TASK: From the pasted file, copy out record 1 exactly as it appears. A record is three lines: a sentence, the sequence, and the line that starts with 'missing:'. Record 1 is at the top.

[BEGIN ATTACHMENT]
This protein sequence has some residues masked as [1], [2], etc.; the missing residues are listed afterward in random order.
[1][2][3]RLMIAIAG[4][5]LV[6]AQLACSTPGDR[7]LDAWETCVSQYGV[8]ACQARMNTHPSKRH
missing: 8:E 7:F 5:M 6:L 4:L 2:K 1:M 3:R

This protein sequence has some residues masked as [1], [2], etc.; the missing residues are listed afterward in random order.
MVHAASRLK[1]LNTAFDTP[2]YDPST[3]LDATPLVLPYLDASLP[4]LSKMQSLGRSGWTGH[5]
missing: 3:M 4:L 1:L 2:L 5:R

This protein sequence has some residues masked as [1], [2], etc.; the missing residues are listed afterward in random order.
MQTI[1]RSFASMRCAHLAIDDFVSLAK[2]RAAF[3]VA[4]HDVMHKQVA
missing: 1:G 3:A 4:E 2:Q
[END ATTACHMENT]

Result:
This protein sequence has some residues masked as [1], [2], etc.; the missing residues are listed afterward in random order.
[1][2][3]RLMIAIAG[4][5]LV[6]AQLACSTPGDR[7]LDAWETCVSQYGV[8]ACQARMNTHPSKRH
missing: 8:E 7:F 5:M 6:L 4:L 2:K 1:M 3:R